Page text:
Suburbs north of Denver have “come of age” with explosive growth along I-25 corridor


City leaders in Thornton last week signed off on a $3.75 million incentive package for Topgolf to build one of its sprawling dining and golf entertainment venues in the city.

The issue generated no discussion in council chambers and wrapped up in less than five minutes.

Yet Tuesday’s vote was a significant part of a growing trend in Denver’s north suburbs: Its expanding population base is finally attracting regional draws such as Topgolf, Ikea, Cabela’s and a high-end outlet mall — the type of amenities that to date have largely clustered around affluent communities south of Denver.

“Five or 10 years ago, you would have only seen these types of things in the south metro,” said John Cody, Thornton’s economic development director. “The north I-25 corridor has come of age.”

Cody’s counterpart in Broomfield, Bo Martinez, describes the Interstate 25 corridor north of Denver as “the next urban frontier.” That’s especially true, he said, at the nexus of Colorado 7 and I-25, where Broomfield controls three of the interchange’s four corners.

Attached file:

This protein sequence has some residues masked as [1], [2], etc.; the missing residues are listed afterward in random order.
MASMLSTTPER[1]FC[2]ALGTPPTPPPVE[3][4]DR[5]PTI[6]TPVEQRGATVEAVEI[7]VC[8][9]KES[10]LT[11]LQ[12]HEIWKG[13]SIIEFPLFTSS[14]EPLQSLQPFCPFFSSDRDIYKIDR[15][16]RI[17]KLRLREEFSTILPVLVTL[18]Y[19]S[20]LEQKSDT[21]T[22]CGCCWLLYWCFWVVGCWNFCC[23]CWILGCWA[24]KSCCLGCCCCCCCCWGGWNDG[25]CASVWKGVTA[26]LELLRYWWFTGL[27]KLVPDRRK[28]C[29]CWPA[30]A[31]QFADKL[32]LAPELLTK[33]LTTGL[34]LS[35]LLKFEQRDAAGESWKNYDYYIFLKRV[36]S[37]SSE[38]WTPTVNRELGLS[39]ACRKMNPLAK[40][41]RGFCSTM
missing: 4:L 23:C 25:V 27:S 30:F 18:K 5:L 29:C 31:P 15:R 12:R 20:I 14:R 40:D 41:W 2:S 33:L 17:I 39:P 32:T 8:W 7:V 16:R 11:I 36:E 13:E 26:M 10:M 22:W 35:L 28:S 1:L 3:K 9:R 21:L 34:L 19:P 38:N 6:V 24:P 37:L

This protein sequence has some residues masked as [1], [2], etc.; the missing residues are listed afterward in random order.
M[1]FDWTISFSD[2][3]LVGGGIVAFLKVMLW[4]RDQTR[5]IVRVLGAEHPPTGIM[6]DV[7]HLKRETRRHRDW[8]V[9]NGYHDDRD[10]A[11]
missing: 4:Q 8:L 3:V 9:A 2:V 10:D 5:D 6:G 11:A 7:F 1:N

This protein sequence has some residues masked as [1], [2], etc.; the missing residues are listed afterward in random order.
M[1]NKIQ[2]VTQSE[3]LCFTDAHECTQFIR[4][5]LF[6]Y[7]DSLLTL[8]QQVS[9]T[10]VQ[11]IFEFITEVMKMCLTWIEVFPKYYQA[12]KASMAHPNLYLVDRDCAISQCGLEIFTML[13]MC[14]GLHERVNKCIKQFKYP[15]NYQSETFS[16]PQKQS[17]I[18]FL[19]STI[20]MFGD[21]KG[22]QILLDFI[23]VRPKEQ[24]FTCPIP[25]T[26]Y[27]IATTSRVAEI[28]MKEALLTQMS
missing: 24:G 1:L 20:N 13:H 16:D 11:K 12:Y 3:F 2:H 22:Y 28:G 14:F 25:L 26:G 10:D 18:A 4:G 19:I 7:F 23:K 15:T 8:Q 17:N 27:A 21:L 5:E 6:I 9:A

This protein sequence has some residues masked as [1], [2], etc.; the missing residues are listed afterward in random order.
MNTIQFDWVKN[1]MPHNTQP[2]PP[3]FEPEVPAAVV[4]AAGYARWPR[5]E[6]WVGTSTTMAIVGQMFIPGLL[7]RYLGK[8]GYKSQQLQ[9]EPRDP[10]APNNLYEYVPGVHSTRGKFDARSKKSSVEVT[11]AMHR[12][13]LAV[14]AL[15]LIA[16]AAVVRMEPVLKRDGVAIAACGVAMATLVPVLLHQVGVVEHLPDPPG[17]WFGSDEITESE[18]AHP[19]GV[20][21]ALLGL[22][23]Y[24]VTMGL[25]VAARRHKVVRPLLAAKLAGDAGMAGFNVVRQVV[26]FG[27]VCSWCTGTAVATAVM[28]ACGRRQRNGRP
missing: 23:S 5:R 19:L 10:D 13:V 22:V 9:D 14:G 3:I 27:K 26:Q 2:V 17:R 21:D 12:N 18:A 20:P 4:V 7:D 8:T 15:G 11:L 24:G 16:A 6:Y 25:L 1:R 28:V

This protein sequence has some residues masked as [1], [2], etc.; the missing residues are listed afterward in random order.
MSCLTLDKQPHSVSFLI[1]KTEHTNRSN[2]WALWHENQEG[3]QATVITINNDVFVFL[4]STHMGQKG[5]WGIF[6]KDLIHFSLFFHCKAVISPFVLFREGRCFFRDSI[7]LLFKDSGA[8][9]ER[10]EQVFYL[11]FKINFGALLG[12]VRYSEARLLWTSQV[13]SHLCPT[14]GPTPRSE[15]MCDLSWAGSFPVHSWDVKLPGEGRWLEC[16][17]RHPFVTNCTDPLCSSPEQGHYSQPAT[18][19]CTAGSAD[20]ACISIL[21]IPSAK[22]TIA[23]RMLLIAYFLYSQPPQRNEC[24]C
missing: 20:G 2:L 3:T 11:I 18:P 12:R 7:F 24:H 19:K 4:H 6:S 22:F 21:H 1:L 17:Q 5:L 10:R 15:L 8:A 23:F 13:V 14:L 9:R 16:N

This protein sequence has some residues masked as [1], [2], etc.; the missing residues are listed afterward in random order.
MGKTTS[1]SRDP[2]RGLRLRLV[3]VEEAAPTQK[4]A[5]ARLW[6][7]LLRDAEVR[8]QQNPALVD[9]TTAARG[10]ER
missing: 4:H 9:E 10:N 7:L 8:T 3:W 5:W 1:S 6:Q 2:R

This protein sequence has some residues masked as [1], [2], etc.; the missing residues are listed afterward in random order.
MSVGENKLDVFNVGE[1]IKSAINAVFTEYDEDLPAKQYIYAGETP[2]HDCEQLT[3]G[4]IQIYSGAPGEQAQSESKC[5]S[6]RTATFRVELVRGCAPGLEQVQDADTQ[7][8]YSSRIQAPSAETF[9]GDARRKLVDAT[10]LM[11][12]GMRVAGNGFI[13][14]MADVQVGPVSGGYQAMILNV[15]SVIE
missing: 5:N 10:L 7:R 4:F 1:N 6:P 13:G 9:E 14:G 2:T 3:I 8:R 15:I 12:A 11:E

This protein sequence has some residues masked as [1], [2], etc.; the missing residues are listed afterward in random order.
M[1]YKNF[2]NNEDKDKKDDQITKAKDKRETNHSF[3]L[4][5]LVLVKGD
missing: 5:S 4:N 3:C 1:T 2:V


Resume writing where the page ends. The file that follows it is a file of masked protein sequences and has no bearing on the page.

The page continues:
“We see this as the next regional employment center,” Martinez said.

Ikea, the massive Swedish furniture outlet, plans to break ground this spring on a 400,000-square-foot store at the northwest corner of the interchange while, next door, Children’s Hospital Colorado is undergoing a 140,000-square-foot expansion effort.

Directly west of the interchange, the 1,100-acre North Park development in Broomfield is all about available land, “most of it in large lots that provide opportunities for over 30 million square feet of commercial mixed-used development, regional employment, shopping, restaurants and entertainment districts,”Martinez said.

Last year, the Butterfly Pavilion said it would pull up stakes from its longtime Westminster home to move to a twice-as-large facility in North Park, with an opening date in Broomfield set for 2021.

J.J. Ament, CEO of the Metro Denver Economic Development Corporation, said there’s no doubt that more land is available in the north suburbs of Denver than to the south. And that, he said, will have definite repercussions on the areas’ growth prospects over the next few years.

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A fourth-quarter 2017 report from commercial real estate brokerage CBRE calculated that while the Denver’s southern suburbs had 246,000 square feet of retail space under …read more

Source:: The Denver Post – News

      

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